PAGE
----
Psychic Murder (2017) – By Paul Busetti


As I file my final review after 2 years at Rogue Cinema, it’s not surprising that the filmmaker most commonly referenced has been David Lynch. So many films (mostly the more experimental shorts) aim for the darkly comic and effortlessly cool tone he’s famous for. Written & directed by Brandon Block (and adapted from the short story “Ghost” by Maxwell Gontarek), “Psychic Murder” at first appears to be another attempt at a Lynchian tale.

We encounter comedian Billy (Will Beamish) in the middle of his failing set. He decides to abandon his act midstream and address what the audience is really focused on. He was apparently born with large 3 fingered cartoon hands. As soon as he begins joking about his hands, the crowd warms to him. He is approached by aggressive agent Mickey Goldsmith (Timothy J. Cox) who promises to make him a star. As they dine together, Goldsmith tells him the cautionary tale of a previous client who broke his one rule. Stay away from his voluptuous partner Puma (Tatiana Ford). Of course the comedian is immediately confronted by Puma in the bathroom and has to decide whether or not to risk his possible success.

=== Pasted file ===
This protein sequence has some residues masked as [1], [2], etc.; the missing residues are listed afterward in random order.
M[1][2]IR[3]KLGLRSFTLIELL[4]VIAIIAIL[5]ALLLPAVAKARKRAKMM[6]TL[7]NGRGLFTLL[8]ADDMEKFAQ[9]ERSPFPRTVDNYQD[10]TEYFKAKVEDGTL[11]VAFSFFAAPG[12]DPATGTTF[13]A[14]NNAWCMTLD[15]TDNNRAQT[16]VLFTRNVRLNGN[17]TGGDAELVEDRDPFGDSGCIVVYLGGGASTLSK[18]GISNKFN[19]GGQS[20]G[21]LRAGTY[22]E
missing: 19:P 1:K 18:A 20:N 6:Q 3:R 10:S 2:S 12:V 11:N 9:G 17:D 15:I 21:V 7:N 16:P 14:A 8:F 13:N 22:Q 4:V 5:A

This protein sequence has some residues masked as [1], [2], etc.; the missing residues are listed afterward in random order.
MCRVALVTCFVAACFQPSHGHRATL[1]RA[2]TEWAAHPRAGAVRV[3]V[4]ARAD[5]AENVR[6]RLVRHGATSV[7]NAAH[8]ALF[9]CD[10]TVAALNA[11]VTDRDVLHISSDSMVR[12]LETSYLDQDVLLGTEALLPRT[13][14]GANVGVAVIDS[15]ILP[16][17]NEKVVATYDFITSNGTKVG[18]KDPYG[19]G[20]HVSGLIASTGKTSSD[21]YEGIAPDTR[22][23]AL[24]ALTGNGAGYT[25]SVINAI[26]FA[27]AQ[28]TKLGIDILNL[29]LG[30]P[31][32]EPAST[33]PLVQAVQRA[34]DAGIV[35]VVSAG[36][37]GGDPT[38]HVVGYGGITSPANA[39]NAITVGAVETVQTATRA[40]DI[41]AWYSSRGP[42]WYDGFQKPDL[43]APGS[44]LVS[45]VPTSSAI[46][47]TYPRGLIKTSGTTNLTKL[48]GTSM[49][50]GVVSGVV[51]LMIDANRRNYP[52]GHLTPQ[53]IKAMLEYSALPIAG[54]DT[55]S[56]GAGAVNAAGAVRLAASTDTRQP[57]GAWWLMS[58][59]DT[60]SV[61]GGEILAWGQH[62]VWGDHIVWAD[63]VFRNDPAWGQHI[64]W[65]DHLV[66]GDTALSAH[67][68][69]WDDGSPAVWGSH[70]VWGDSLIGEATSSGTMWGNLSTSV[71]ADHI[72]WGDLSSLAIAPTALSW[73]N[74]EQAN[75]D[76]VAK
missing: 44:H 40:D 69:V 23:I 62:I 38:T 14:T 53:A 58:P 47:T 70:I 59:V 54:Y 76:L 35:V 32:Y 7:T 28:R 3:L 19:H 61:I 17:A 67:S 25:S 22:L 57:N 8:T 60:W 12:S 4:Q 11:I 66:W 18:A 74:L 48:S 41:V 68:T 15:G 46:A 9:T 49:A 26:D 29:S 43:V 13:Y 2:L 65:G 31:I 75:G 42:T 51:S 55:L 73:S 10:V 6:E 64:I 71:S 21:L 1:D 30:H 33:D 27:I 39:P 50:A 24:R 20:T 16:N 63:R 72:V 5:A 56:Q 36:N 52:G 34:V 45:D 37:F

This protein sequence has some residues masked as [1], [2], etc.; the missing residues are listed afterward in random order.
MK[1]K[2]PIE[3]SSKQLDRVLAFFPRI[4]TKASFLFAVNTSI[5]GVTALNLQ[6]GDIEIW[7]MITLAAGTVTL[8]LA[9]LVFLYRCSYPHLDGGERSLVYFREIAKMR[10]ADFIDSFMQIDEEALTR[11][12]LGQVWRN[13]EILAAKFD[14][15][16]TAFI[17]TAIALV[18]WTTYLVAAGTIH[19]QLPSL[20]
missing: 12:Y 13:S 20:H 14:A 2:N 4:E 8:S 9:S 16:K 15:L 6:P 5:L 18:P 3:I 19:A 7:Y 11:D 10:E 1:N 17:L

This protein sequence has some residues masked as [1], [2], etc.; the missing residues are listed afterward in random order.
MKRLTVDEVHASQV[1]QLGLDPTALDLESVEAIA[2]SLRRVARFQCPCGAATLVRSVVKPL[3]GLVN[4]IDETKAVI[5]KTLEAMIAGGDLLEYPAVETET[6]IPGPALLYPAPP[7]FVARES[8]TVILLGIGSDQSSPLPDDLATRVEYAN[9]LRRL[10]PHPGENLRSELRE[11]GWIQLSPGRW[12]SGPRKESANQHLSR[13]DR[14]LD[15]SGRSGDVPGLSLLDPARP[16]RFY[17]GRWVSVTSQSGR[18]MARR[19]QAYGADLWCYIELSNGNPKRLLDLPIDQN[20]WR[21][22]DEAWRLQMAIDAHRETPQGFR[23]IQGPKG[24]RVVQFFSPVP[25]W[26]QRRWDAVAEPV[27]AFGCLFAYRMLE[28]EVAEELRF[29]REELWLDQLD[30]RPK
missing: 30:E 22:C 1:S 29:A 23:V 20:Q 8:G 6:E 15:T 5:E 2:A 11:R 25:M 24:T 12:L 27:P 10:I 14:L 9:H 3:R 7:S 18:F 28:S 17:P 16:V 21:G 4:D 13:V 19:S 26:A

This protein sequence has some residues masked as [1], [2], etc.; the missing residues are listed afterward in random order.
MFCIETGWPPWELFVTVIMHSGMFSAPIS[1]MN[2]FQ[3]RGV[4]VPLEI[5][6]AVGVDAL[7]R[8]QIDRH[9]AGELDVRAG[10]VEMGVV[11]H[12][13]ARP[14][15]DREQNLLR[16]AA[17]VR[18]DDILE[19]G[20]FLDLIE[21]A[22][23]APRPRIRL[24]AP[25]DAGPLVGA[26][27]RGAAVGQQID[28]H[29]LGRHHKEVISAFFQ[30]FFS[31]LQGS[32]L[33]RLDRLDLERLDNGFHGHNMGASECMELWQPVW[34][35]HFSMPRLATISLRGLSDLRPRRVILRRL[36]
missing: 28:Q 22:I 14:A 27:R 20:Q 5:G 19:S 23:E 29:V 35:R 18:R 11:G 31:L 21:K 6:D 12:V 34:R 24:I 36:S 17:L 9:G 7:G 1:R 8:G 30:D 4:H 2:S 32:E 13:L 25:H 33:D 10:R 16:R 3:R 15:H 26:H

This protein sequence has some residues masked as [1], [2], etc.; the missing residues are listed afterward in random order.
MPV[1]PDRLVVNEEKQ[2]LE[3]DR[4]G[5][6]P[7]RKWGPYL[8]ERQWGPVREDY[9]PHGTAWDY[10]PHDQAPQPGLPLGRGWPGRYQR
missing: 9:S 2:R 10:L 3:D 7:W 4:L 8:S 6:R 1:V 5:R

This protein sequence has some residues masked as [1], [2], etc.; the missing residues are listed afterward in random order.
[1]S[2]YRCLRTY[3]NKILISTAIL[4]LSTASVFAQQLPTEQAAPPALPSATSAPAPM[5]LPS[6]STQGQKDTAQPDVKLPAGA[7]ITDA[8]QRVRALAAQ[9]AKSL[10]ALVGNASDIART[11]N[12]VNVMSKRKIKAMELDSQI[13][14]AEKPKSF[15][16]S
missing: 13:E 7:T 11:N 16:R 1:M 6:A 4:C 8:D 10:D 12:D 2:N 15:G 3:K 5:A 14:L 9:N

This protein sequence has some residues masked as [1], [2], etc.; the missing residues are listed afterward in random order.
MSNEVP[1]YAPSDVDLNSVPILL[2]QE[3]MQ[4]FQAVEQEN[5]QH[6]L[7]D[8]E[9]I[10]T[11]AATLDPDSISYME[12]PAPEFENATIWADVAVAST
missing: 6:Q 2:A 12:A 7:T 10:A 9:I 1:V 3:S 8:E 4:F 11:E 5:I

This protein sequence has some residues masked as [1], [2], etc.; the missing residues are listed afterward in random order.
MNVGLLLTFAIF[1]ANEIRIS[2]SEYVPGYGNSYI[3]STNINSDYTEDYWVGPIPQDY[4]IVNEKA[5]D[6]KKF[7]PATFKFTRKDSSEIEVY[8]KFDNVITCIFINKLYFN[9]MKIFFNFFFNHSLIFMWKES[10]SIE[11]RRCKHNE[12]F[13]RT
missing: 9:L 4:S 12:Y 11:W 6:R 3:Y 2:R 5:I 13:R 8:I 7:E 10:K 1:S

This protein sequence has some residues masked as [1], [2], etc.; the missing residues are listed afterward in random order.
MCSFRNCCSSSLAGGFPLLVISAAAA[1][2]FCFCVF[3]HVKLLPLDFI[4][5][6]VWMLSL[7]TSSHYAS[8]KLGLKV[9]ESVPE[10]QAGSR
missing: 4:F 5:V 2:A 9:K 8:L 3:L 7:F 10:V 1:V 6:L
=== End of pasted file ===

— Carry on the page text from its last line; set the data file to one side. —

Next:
The sinister stranger is a hallmark of Lynch’s films (perhaps the most famous being Robert Blake’s eyebrowless specter in “Lost Highway”) and “Psychic Murder” has its own in Cox’s Goldsmith. Cox manages to fill the screen with menace. But where Psychic Murder falls well short of Lynch’s bizarre work is how it chooses to handle Billy’s birth defect. The hands are cartoonish and cheap, which adds to the surreal nature of the short, but if this was a Lynch film, there would be no acknowledgement of the hands; they would just sit there unexplained like in a dream. In Block’s film, the hands are central. “Psychic Murder” has the stylized deco locations and deep red curtains of a Lynch film, but not the strange heart.

Technically, “Psychic Murder” suffers from the flat, washed out look of many recent digital efforts. However, Block uses the 10 minute runtime to display his strength for setting, mood, and suspense.